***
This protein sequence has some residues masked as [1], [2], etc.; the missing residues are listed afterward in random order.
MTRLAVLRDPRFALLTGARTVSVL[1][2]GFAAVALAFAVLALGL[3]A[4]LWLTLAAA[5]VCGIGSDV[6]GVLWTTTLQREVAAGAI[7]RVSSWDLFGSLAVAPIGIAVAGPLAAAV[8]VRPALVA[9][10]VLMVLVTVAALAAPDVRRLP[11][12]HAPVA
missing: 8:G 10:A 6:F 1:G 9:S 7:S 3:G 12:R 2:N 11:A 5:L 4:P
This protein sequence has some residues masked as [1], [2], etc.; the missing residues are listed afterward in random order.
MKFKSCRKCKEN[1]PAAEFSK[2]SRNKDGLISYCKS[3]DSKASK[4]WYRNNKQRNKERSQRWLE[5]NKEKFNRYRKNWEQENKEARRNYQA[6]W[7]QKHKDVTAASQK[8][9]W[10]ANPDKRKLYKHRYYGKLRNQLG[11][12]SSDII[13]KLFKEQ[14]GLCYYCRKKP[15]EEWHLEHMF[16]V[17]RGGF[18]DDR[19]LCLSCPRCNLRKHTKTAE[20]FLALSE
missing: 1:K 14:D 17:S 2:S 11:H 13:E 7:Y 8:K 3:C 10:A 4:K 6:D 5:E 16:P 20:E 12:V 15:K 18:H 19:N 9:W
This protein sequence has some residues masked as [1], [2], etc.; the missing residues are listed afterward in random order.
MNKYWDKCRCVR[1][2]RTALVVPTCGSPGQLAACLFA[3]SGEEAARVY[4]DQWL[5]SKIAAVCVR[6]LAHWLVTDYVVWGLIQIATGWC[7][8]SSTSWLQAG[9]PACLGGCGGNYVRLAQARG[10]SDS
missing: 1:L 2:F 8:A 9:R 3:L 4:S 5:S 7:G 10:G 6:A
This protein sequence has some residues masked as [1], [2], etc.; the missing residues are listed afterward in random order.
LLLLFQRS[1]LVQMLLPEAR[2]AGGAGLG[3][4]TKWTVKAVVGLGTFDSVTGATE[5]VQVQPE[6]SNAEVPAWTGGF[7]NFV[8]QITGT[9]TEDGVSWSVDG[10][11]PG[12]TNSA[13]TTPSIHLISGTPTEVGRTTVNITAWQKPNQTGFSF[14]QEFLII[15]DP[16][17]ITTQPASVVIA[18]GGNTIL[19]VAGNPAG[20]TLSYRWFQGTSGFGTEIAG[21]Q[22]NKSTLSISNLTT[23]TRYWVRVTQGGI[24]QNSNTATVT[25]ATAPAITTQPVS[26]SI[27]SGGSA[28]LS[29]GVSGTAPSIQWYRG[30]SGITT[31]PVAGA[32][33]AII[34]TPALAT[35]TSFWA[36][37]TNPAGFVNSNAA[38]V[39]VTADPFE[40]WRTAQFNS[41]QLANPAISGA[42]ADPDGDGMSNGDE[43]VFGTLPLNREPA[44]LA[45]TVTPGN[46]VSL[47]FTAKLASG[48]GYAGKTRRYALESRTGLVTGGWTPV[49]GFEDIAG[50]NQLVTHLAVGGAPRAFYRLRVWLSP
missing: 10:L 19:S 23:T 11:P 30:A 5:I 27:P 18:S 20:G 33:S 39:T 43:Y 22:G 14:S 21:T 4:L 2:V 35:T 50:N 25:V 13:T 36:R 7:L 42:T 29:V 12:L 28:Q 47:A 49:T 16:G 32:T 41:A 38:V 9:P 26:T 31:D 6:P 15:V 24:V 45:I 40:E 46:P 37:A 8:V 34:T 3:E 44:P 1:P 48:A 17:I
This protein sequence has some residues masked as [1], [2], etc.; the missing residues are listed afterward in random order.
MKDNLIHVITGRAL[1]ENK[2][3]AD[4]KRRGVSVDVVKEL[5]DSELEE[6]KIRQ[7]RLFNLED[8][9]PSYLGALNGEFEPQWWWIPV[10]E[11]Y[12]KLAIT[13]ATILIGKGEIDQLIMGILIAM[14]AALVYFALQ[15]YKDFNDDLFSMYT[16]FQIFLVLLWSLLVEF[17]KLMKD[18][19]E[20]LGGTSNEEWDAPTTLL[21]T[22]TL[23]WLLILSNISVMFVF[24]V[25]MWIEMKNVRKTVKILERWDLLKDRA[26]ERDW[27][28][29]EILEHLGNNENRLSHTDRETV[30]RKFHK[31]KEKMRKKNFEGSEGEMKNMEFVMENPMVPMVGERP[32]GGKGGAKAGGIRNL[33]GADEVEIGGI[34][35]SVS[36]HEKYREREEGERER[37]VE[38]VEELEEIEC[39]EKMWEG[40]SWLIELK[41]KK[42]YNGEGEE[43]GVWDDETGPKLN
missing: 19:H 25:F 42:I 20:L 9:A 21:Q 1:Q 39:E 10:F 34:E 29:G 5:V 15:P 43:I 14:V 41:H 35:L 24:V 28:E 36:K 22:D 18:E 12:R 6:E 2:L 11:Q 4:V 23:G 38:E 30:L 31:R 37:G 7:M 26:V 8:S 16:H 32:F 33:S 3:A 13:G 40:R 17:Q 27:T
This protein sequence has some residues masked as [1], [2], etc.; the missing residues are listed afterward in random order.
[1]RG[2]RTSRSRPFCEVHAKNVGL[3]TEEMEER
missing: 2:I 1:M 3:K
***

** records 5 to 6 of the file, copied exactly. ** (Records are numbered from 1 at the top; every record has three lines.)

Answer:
This protein sequence has some residues masked as [1], [2], etc.; the missing residues are listed afterward in random order.
MKDNLIHVITGRAL[1]ENK[2][3]AD[4]KRRGVSVDVVKEL[5]DSELEE[6]KIRQ[7]RLFNLED[8][9]PSYLGALNGEFEPQWWWIPV[10]E[11]Y[12]KLAIT[13]ATILIGKGEIDQLIMGILIAM[14]AALVYFALQ[15]YKDFNDDLFSMYT[16]FQIFLVLLWSLLVEF[17]KLMKD[18][19]E[20]LGGTSNEEWDAPTTLL[21]T[22]TL[23]WLLILSNISVMFVF[24]V[25]MWIEMKNVRKTVKILERWDLLKDRA[26]ERDW[27][28][29]EILEHLGNNENRLSHTDRETV[30]RKFHK[31]KEKMRKKNFEGSEGEMKNMEFVMENPMVPMVGERP[32]GGKGGAKAGGIRNL[33]GADEVEIGGI[34][35]SVS[36]HEKYREREEGERER[37]VE[38]VEELEEIEC[39]EKMWEG[40]SWLIELK[41]KK[42]YNGEGEE[43]GVWDDETGPKLN
missing: 19:H 25:F 42:I 20:L 9:A 21:Q 1:Q 39:E 10:F 34:E 29:G 5:V 15:P 43:I 14:V 41:H 35:L 24:V 28:E 36:K 22:D 18:E 12:R 6:E 2:L 11:Q 4:V 23:G 38:E 30:L 31:R 37:G 7:M 26:V 8:S 16:H 32:F 33:S 3:A 13:G 40:R 17:Q 27:T
This protein sequence has some residues masked as [1], [2], etc.; the missing residues are listed afterward in random order.
[1]RG[2]RTSRSRPFCEVHAKNVGL[3]TEEMEER
missing: 2:I 1:M 3:K